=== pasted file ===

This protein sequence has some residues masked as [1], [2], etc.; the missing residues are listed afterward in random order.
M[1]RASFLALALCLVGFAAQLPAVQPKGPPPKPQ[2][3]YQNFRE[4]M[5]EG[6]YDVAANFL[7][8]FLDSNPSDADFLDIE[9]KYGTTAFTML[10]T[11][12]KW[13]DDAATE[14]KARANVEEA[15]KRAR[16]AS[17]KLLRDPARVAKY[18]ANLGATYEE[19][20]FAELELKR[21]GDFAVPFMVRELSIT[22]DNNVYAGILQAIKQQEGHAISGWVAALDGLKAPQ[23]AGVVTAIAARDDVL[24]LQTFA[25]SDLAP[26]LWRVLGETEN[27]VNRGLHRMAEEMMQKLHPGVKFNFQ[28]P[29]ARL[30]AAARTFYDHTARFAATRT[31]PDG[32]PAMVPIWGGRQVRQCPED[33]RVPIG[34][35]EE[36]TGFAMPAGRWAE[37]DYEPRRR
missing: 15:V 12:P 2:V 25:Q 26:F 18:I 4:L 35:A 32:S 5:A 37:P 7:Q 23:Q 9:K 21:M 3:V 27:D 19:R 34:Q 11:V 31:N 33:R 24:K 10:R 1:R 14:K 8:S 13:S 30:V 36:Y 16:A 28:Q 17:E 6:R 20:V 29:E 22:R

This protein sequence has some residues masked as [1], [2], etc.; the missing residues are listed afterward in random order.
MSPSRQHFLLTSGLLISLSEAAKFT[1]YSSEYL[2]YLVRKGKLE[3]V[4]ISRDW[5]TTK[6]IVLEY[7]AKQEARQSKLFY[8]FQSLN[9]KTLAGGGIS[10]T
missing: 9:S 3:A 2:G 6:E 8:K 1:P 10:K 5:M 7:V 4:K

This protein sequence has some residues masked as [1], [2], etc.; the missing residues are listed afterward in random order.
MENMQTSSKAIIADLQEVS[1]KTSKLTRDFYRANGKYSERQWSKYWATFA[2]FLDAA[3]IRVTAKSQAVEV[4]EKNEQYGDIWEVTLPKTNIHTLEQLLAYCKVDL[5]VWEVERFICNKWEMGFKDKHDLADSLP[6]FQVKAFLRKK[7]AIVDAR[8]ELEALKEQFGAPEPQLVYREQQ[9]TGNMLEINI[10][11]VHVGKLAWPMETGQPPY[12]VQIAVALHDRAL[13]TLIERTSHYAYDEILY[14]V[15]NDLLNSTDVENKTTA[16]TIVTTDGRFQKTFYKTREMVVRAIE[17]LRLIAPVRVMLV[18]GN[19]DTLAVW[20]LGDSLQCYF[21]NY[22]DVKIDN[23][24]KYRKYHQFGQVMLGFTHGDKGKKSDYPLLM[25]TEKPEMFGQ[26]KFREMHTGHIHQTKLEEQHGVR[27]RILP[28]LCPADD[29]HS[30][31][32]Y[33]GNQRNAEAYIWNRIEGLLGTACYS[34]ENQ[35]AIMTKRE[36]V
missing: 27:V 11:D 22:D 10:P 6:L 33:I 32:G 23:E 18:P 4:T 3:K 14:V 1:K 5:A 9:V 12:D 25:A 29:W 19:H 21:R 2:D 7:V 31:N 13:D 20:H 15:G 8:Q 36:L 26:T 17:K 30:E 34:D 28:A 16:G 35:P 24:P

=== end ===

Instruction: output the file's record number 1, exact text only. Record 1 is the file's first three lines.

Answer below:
This protein sequence has some residues masked as [1], [2], etc.; the missing residues are listed afterward in random order.
M[1]RASFLALALCLVGFAAQLPAVQPKGPPPKPQ[2][3]YQNFRE[4]M[5]EG[6]YDVAANFL[7][8]FLDSNPSDADFLDIE[9]KYGTTAFTML[10]T[11][12]KW[13]DDAATE[14]KARANVEEA[15]KRAR[16]AS[17]KLLRDPARVAKY[18]ANLGATYEE[19][20]FAELELKR[21]GDFAVPFMVRELSIT[22]DNNVYAGILQAIKQQEGHAISGWVAALDGLKAPQ[23]AGVVTAIAARDDVL[24]LQTFA[25]SDLAP[26]LWRVLGETEN[27]VNRGLHRMAEEMMQKLHPGVKFNFQ[28]P[29]ARL[30]AAARTFYDHTARFAATRT[31]PDG[32]PAMVPIWGGRQVRQCPED[33]RVPIG[34][35]EE[36]TGFAMPAGRWAE[37]DYEPRRR
missing: 15:V 12:P 2:V 25:Q 26:F 18:I 4:L 35:A 32:S 5:A 37:P 7:Q 23:Q 9:K 21:M 3:V 27:D 19:R 34:Q 11:V 31:N 33:R 24:K 10:R 1:R 14:K 8:S 13:S 30:V 36:Y 16:A 28:Q 17:E 6:R 20:V 29:E 22:R